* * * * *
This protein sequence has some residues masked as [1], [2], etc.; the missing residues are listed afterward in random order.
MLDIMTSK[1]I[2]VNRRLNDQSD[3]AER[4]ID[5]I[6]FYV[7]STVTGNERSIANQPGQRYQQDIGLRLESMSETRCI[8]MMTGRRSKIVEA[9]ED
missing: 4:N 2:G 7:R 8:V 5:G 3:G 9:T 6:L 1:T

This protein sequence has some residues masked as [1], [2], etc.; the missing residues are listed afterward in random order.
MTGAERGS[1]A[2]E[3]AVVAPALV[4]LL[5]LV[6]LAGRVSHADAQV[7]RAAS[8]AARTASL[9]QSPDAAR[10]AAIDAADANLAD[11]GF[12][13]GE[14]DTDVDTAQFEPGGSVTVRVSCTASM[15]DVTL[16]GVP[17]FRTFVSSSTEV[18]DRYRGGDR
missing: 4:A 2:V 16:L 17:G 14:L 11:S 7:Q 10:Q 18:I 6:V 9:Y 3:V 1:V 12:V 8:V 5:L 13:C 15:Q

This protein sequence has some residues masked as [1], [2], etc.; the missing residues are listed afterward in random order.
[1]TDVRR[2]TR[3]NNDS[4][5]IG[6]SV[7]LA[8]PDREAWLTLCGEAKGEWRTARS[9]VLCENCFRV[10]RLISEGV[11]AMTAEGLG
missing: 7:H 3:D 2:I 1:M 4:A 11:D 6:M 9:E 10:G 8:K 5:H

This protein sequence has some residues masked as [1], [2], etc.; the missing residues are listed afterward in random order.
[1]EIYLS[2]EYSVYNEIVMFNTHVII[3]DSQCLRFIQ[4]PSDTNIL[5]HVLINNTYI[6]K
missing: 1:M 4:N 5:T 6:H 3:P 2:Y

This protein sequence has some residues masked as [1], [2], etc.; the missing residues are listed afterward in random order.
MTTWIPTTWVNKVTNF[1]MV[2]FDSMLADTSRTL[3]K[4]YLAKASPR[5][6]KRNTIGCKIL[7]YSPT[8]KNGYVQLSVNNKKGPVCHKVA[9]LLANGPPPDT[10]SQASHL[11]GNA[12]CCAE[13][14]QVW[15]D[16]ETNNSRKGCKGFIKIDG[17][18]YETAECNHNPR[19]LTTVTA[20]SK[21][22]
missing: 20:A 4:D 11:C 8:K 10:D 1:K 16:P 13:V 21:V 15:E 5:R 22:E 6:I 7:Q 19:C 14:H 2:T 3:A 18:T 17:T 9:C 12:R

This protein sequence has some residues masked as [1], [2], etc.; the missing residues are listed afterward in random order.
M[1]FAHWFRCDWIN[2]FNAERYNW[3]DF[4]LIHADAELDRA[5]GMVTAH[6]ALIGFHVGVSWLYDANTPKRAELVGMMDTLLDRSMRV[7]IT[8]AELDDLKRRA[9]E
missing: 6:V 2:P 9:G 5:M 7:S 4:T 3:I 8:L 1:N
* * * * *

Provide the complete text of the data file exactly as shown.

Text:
This protein sequence has some residues masked as [1], [2], etc.; the missing residues are listed afterward in random order.
MLDIMTSK[1]I[2]VNRRLNDQSD[3]AER[4]ID[5]I[6]FYV[7]STVTGNERSIANQPGQRYQQDIGLRLESMSETRCI[8]MMTGRRSKIVEA[9]ED
missing: 4:N 2:G 7:R 8:V 5:G 3:G 9:T 6:L 1:T

This protein sequence has some residues masked as [1], [2], etc.; the missing residues are listed afterward in random order.
MTGAERGS[1]A[2]E[3]AVVAPALV[4]LL[5]LV[6]LAGRVSHADAQV[7]RAAS[8]AARTASL[9]QSPDAAR[10]AAIDAADANLAD[11]GF[12][13]GE[14]DTDVDTAQFEPGGSVTVRVSCTASM[15]DVTL[16]GVP[17]FRTFVSSSTEV[18]DRYRGGDR
missing: 4:A 2:V 16:L 17:G 14:L 11:S 7:Q 10:Q 18:I 6:V 9:Y 3:V 1:V 12:V 8:V 5:L 13:C 15:Q

This protein sequence has some residues masked as [1], [2], etc.; the missing residues are listed afterward in random order.
[1]TDVRR[2]TR[3]NNDS[4][5]IG[6]SV[7]LA[8]PDREAWLTLCGEAKGEWRTARS[9]VLCENCFRV[10]RLISEGV[11]AMTAEGLG
missing: 7:H 3:D 2:I 1:M 4:A 11:D 6:M 9:E 10:G 8:K 5:H

This protein sequence has some residues masked as [1], [2], etc.; the missing residues are listed afterward in random order.
[1]EIYLS[2]EYSVYNEIVMFNTHVII[3]DSQCLRFIQ[4]PSDTNIL[5]HVLINNTYI[6]K
missing: 1:M 4:N 5:T 6:H 3:P 2:Y

This protein sequence has some residues masked as [1], [2], etc.; the missing residues are listed afterward in random order.
MTTWIPTTWVNKVTNF[1]MV[2]FDSMLADTSRTL[3]K[4]YLAKASPR[5][6]KRNTIGCKIL[7]YSPT[8]KNGYVQLSVNNKKGPVCHKVA[9]LLANGPPPDT[10]SQASHL[11]GNA[12]CCAE[13][14]QVW[15]D[16]ETNNSRKGCKGFIKIDG[17][18]YETAECNHNPR[19]LTTVTA[20]SK[21][22]
missing: 20:A 4:D 11:C 8:K 10:D 1:K 16:P 13:V 21:V 15:E 5:R 22:E 6:I 7:Q 19:C 14:H 2:T 3:A 18:T 17:T 9:C 12:R

This protein sequence has some residues masked as [1], [2], etc.; the missing residues are listed afterward in random order.
M[1]FAHWFRCDWIN[2]FNAERYNW[3]DF[4]LIHADAELDRA[5]GMVTAH[6]ALIGFHVGVSWLYDANTPKRAELVGMMDTLLDRSMRV[7]IT[8]AELDDLKRRA[9]E
missing: 6:V 2:P 9:G 5:M 7:S 4:T 3:I 8:L 1:N